Type 2: Respiratory – A person stops breathing or is unable to breathe for some reason causing their heart to stop.
When a person stops breathing, they can no longer take in oxygen. When the oxygen in the blood gets too low, the heart can no longer beat (pump blood). Some examples are drowning, choking, drug over dose. Children/Infants almost always go into respiratory cardiac arrest.
So going back to the original question, which is better?
when considering the role of oxygen and the type of cardiac arrest it can be argued…
Cardiac, Cardiac Arrest =
The person was breathing right before their heart stopped, so they will have quite a bit of oxygen remaining in their blood. Therefore, in the first few minutes of cardiac arrest Hands Only CPR would be better so compressions are not interrupted.
However, this oxygen will not remain long. If an AED, or professional help does not arrive, in about 5-7 minutes then the amount of oxygen still remaining in the blood stream has decreased significantly. This person will now benefit most from switching to compressions + breaths.
You can still help this person with Hands Only CPR. They will still have a chance of surviving. They will just have a better chance of surviving if at some point someone begins delivering breaths (if they are willing and able).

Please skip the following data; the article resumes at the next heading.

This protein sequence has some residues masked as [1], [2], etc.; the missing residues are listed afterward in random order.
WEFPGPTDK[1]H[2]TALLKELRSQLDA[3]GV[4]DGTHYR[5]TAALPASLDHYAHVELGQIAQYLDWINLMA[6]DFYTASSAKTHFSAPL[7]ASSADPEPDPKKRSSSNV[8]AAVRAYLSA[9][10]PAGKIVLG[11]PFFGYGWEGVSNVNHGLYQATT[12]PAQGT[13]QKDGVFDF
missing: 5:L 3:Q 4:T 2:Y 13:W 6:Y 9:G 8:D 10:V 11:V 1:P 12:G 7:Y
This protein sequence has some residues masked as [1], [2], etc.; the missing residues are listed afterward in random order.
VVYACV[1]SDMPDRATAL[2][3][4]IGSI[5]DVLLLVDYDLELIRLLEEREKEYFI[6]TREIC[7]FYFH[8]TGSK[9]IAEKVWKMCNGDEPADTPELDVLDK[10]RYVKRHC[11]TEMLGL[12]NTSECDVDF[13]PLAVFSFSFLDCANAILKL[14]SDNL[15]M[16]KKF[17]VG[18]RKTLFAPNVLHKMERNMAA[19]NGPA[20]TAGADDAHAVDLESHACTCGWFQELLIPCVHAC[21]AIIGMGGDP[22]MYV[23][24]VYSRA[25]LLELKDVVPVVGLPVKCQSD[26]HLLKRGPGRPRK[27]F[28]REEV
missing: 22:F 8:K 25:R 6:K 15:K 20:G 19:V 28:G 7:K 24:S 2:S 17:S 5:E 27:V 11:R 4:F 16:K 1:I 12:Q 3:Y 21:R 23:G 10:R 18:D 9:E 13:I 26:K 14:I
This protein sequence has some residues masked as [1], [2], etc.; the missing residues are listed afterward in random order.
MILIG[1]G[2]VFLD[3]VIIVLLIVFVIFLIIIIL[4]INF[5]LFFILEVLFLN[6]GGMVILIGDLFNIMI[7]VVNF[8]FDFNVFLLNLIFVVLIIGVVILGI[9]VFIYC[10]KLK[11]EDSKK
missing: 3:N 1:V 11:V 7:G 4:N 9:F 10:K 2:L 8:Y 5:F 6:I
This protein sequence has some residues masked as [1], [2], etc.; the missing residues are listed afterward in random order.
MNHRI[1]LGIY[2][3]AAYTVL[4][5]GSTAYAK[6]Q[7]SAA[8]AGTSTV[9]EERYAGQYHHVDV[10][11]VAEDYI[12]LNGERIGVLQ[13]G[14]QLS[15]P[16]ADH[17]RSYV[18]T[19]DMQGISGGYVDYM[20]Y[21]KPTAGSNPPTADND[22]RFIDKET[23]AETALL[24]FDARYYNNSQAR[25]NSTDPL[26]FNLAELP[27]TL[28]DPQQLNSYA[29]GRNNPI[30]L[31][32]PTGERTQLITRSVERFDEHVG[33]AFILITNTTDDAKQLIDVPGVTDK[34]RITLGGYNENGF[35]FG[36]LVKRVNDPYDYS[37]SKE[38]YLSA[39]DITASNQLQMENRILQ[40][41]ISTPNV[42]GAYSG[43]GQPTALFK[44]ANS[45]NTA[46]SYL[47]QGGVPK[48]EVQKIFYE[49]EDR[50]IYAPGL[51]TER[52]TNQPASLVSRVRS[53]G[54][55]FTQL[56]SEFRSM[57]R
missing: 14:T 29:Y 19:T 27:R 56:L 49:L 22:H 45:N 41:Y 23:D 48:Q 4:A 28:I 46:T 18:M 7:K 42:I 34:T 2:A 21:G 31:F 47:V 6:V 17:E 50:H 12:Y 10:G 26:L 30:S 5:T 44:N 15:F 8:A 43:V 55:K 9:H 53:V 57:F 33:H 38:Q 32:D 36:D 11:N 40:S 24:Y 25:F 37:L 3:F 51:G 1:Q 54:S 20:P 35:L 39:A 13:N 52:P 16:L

Respiratory, Cardiac Arrest =
The person stopped breathing and a lack of oxygen stopped their heart. So they have little to no oxygen remaining in their blood. Therefore, this person can benefit most from compressions + breaths from the beginning.
You can still help this person with Hands Only CPR. They will still have a chance of surviving. They will just have a better chance of surviving if we start with compressions + breaths (if they are willing and able).
If CPR is started immediately
a persons chance of survival
can double or even triple.
Questions about Breaths
I thought we exhaled carbon dioxide, not oxygen? so are Breaths really still helpful?
YES! Your breaths are helpful.
When you exhale, you actually exhale 17-18% oxygen. The air you breathe (room air) contains 21% oxygen. This is extremely helpful, especially in a setting where you are the only oxygen source.
In the medical setting we use a LOT of added oxygen (90% or more) when giving breaths.
If I’m cpr certfied, Do I have to give mouth to mouth breaths?